The Fifth Circuit also cited Tull v. United States. There, the Supreme Court had held that in an action to obtain a civil penalty for violating the Clean Water Act, there was a right to a jury trial on the issue of liability because it "was a type of remedy at common law that could only be enforced in courts of law." However, the actual assessment of the civil penalty did not require a jury because there was no common law antecedent for assessing a penalty. Consequently, the Fifth Circuit concluded, because fraud was an action that would historically be brought in a court of law, a defendant in a civil fraud case likewise had a right to a jury trial.
A major problem with this analysis is that the Tull case involved agency enforcement in a court, not an administrative enforcement action. Because the case had been brought in court, the only question under the Seventh Amendment is whether this type of action is one that historically has been tried in courts of law. If so, then a jury is required by the Seventh Amendment.
But this simply does not address what is required when it is not a case in a court of law. That turns on whether the case involves public rights. Clearly, enforcing the Clean Water Act's requirements by seeking a civil penalty for violations of the act is enforcing public rights. However, the Court in Tull never mentions public rights because they are irrelevant to whether a jury is required in a case in court. Had the U.S. Environmental Protection Agency (EPA) utilized its administrative enforcement mechanism (see 33 U.S.C. § 1319(g)), there would have been no right to a jury trial because it would have been enforcing public rights.
The above addresses the Seventh Amendment claim. The actual effect of the requirement for a jury trial on SEC enforcement can be overstated because prior to the Dodd-Frank Act, the SEC could only bring civil penalty actions in court and before a jury. Moreover, it is not clear when such a requirement would apply outside of a securities fraud context, in light of the court's reliance on the history of actions at law for fraud. For example, it would not appear to affect administrative civil penalty actions brought by EPA, the Occupational Safety and Health Administration, or the Federal Aviation Administration, to name a few agencies with administrative civil penalty authority.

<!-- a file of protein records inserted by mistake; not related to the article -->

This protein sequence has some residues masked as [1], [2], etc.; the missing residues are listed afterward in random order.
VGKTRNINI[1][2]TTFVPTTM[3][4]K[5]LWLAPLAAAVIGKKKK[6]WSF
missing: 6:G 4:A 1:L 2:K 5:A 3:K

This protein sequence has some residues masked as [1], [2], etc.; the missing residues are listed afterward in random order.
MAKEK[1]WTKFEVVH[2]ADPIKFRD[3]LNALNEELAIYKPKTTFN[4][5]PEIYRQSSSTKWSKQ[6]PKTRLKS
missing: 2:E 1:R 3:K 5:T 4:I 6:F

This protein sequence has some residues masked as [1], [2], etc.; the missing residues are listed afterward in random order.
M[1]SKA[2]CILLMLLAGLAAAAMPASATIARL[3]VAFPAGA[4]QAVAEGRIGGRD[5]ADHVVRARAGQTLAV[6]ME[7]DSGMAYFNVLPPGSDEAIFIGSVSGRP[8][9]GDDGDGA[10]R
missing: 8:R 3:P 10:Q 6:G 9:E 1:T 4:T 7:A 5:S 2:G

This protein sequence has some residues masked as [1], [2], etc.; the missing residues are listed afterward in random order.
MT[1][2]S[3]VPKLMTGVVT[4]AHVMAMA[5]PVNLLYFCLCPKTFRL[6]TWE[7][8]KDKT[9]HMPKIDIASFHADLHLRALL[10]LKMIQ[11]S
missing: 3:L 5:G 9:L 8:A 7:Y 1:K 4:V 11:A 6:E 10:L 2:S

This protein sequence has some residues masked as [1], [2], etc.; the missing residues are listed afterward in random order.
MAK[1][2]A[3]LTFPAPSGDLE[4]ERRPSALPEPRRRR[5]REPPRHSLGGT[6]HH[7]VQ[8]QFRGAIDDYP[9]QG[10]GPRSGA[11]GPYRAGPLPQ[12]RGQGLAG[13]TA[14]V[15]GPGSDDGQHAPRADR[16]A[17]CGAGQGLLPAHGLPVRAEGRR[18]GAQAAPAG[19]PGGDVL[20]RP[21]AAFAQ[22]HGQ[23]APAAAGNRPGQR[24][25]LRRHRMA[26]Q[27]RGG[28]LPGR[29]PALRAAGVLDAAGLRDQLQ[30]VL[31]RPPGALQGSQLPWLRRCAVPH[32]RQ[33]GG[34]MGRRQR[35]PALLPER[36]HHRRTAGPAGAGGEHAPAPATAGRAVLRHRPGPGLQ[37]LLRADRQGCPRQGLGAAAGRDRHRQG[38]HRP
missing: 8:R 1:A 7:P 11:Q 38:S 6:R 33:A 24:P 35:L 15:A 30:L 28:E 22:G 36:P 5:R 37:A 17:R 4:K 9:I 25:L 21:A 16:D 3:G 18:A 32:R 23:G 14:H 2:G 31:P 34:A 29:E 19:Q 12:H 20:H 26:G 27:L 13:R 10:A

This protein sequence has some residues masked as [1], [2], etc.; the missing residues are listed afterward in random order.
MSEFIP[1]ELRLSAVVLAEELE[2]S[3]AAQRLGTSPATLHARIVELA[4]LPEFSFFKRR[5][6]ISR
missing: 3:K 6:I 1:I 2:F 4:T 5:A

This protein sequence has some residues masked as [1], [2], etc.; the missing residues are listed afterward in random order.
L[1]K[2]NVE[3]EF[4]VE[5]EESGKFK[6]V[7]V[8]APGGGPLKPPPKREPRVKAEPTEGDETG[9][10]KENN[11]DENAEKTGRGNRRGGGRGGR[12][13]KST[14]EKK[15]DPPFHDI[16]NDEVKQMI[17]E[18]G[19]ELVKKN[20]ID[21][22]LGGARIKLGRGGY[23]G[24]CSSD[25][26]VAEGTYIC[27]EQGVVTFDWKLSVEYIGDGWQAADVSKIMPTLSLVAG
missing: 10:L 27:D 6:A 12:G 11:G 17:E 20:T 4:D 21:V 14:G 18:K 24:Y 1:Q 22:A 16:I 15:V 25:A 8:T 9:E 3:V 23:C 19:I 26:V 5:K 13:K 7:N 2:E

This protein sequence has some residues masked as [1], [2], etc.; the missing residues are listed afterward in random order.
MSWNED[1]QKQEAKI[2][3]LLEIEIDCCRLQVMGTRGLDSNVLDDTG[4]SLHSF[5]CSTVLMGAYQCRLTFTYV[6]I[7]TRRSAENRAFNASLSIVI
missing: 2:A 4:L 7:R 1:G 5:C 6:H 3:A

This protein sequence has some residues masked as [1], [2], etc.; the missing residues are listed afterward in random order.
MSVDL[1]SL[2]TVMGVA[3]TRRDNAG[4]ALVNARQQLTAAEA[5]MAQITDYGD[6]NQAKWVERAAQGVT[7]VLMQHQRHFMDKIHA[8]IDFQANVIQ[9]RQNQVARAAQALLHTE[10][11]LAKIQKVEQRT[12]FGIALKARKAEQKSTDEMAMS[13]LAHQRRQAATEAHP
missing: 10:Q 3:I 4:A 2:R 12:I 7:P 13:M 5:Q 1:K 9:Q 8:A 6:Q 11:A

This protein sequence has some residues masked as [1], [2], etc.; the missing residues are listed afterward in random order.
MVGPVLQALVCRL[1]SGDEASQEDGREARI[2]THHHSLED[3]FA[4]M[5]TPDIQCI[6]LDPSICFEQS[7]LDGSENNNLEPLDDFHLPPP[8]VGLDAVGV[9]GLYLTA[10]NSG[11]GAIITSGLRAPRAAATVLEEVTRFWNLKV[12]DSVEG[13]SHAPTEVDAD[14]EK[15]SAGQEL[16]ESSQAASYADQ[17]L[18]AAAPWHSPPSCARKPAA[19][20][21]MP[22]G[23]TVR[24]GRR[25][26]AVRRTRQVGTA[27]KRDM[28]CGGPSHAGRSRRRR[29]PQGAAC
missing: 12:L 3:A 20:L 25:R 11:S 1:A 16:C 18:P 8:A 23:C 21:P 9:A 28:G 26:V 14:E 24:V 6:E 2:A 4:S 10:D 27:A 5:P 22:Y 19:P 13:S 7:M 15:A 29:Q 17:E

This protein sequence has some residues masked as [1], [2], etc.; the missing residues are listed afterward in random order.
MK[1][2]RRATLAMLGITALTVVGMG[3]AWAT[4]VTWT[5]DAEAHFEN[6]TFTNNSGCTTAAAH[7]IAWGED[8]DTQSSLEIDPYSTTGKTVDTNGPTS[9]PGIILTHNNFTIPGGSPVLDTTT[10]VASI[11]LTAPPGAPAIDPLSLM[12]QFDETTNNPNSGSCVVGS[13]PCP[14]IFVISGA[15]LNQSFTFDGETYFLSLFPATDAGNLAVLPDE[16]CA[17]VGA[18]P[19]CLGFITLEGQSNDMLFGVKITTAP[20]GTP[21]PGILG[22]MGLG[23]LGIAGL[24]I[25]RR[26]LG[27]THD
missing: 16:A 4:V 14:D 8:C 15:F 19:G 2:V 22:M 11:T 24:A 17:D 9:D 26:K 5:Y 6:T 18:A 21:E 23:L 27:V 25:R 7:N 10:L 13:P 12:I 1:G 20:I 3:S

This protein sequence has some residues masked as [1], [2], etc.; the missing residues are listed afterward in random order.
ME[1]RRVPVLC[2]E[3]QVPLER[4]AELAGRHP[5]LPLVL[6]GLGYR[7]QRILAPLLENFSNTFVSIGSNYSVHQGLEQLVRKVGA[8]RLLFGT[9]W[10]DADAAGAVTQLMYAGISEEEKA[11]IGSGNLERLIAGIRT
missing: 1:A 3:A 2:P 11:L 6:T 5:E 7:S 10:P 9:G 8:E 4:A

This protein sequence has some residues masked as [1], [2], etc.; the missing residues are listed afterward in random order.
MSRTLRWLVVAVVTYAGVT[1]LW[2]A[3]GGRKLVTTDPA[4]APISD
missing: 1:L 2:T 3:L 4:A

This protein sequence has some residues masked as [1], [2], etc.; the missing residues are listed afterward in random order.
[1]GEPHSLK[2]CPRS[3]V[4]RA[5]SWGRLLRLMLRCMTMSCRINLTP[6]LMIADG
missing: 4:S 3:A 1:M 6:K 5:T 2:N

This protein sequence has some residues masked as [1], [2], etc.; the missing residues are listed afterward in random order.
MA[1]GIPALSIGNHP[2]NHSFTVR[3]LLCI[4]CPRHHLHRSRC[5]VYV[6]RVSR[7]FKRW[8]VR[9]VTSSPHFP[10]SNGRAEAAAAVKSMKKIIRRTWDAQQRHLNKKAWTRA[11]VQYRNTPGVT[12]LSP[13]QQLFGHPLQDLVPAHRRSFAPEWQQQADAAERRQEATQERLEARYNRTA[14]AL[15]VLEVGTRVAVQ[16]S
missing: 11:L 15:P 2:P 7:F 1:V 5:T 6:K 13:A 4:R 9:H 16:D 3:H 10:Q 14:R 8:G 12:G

Nevertheless, the Seventh Amendment issue was just one of three fatal arrows the Fifth Circuit shot at the SEC. The court's decision regarding the delegation of authority to bring an action administratively or judicially would remain if the SEC only sought injunctive relief. Thus, the SEC could not bring an injunctive enforcement action anywhere.
The final arrow, the protection of ALJs from removal except for cause, would under existing precedents simply allow the SEC, as well as all other multi-member agencies, to remove their ALJs at will. Perhaps the SEC and other agencies would even like that, although it is not clear why defendants like Jarkesy would. Perhaps it's because it would suggest that the entire concept of administrative enforcement would violate due process.